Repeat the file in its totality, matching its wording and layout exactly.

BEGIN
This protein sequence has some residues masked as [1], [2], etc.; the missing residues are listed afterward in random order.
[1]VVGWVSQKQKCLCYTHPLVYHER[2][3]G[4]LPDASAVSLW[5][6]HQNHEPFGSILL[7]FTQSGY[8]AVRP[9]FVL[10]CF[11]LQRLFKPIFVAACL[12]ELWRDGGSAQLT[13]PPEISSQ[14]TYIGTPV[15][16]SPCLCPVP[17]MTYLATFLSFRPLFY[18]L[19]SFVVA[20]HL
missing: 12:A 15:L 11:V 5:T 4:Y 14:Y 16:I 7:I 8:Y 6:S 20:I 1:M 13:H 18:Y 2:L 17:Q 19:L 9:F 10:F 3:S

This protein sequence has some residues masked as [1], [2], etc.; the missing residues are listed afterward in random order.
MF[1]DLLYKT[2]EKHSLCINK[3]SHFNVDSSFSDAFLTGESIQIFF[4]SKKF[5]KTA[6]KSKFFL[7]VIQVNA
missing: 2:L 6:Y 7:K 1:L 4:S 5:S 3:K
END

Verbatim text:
This protein sequence has some residues masked as [1], [2], etc.; the missing residues are listed afterward in random order.
[1]VVGWVSQKQKCLCYTHPLVYHER[2][3]G[4]LPDASAVSLW[5][6]HQNHEPFGSILL[7]FTQSGY[8]AVRP[9]FVL[10]CF[11]LQRLFKPIFVAACL[12]ELWRDGGSAQLT[13]PPEISSQ[14]TYIGTPV[15][16]SPCLCPVP[17]MTYLATFLSFRPLFY[18]L[19]SFVVA[20]HL
missing: 12:A 15:L 11:V 5:T 4:Y 14:Y 16:I 7:I 8:Y 6:S 20:I 1:M 13:H 18:Y 2:L 17:Q 19:L 9:F 10:F 3:S

This protein sequence has some residues masked as [1], [2], etc.; the missing residues are listed afterward in random order.
MF[1]DLLYKT[2]EKHSLCINK[3]SHFNVDSSFSDAFLTGESIQIFF[4]SKKF[5]KTA[6]KSKFFL[7]VIQVNA
missing: 2:L 6:Y 7:K 1:L 4:S 5:S 3:K